Supercharged AI attacks are inevitable
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Macclesfield, UK – Study finds a large majority of people do not expect Artificial Intelligence (AI) to harm their future career prospects and many think it will actually help, whereas leading figures in business & tech warn of large scale disruption to the job market.

A new study by Blue Beck AI asked members of the public their opinion on the impact of AI on their future employment prospects. The results of the survey show that a large majority (70%) of people are of the opinion that Artificial Intelligence will either help their future career prospects or at least not impact them negatively, compared to only 30% who believe Artificial Intelligence will harm their career prospects. These findings contrast starkly with the predictions of some leading figures in the fields of business and economics, along with those in artificial intelligence and the tech industry.

 

Expert opinion

Tesla and SpaceX CEO Elon Musk stated at the World Government Summit in Dubai “There will be fewer and fewer jobs that a robot cannot do better” and that he expected 12% to 15% of the world’s workforce to become unemployed due to self driving cars alone.

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Former McDonald’s CEO Ed Rensi stated his opinion “robots are going to replace people in the service industry going forward” in a 2017 interview.

Massachusetts Institute of Technology Professor and leading AI researcher Max Tegmark writes that human employment is shifting and will continue to shift towards those jobs that “haven’t yet been submerged by the rising tide of technology”. He writes that humans will continue to be pushed not only to those jobs too difficult to automate, but those where low wage unskilled human work can still undercut technology on price, even comparing the state of human employment now to that of horses when the internal combustion engine was still in the early stages of adoption.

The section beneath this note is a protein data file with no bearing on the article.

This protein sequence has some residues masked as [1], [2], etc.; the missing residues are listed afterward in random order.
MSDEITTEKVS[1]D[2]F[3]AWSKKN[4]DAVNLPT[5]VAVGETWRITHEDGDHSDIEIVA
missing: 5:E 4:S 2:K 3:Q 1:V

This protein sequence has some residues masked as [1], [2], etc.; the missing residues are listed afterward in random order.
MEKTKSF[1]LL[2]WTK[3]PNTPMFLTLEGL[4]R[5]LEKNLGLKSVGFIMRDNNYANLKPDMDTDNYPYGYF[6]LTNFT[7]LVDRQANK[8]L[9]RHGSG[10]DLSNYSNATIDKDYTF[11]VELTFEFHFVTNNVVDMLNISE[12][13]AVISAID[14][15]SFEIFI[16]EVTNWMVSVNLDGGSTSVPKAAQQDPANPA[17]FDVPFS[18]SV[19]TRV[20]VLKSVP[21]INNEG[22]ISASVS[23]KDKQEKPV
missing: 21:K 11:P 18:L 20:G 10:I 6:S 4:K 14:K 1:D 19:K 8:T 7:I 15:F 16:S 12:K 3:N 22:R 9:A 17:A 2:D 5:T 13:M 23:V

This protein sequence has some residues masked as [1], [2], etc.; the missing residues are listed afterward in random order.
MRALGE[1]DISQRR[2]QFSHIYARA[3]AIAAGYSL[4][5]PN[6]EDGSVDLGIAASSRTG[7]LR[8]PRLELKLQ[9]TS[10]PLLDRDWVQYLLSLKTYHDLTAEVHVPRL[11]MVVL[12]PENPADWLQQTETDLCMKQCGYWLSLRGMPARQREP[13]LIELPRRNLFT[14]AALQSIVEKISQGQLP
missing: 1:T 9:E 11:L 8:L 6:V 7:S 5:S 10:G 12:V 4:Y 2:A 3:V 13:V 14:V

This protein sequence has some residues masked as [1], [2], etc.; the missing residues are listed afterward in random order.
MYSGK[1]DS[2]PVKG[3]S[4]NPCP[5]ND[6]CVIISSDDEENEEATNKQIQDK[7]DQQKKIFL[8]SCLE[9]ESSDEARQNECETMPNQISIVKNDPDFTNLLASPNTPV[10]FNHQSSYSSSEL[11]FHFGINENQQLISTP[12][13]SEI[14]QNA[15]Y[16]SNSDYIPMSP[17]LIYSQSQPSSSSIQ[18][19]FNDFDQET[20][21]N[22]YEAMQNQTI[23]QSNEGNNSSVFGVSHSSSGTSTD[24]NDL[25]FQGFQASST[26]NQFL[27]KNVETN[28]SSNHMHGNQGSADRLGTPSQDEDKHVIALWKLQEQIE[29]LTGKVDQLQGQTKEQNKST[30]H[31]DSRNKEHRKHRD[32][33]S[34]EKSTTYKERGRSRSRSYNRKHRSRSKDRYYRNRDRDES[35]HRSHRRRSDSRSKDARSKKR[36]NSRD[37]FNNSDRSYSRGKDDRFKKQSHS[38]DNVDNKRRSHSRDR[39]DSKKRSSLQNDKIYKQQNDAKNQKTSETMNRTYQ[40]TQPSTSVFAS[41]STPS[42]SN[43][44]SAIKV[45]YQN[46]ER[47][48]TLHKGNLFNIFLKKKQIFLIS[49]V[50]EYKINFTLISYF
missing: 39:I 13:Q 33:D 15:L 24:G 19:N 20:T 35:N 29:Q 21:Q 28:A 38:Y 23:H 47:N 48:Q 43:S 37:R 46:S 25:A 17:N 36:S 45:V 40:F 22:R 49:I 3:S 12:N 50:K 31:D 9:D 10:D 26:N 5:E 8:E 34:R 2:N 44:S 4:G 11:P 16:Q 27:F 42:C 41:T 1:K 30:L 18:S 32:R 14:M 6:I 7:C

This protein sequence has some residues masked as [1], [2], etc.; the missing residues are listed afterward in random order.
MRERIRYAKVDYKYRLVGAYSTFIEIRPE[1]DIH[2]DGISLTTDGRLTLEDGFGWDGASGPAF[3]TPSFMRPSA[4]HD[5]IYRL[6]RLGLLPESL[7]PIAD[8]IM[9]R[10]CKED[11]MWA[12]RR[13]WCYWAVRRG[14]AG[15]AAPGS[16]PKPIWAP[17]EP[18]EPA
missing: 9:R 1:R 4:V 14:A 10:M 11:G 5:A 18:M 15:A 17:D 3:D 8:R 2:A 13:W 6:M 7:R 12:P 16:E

Are we being complacent?

Are the 70% of people who think that AI will either improve their job prospects or have no impact being complacent? Possibly,the World Economic Forum’s Future of Jobs Report indicates that a large amount of disruption is likely, stating that we are now at a point where “in contrast to previous years, job creation is slowing while job destruction accelerates” and that “by 2025 the time spent on current tasks at work by humans and machines will be equal”.

However there may be a glimmer of optimism. Each large push for automation from the original Industrial Revolution through to the deployment of industrial robots and the modern Information Age has seen disruption to the job market, while many jobs have been lost, a similar number of other (often more productive and less repetitive) jobs have been created as a result of the same changes. The same report does predict that the number of jobs “displaced by a shift in the division of labour between humans and machines” between now and 2025 will be exceeded by the creation of new roles “that are more adapted to the new division of labour”.

Additional findings

The survey results also show that male respondents were more optimistic about the impact of AI on their careers than female respondents, and that those under 35 were more optimistic about the impact of AI on their careers than respondents in other age groups. The 55 and over age group had by far the largest proportion of responses indicating they expected no change in career prospects, unsurprising considering they’ll expect to retire before the other age groups.

Blue Beck AI is a software consultancy based in Cheshire, focused on machine learning and AI, with a clear process, and solutions for chatbotsvideo game AIRPAoffers and rewards and the insurance industry.

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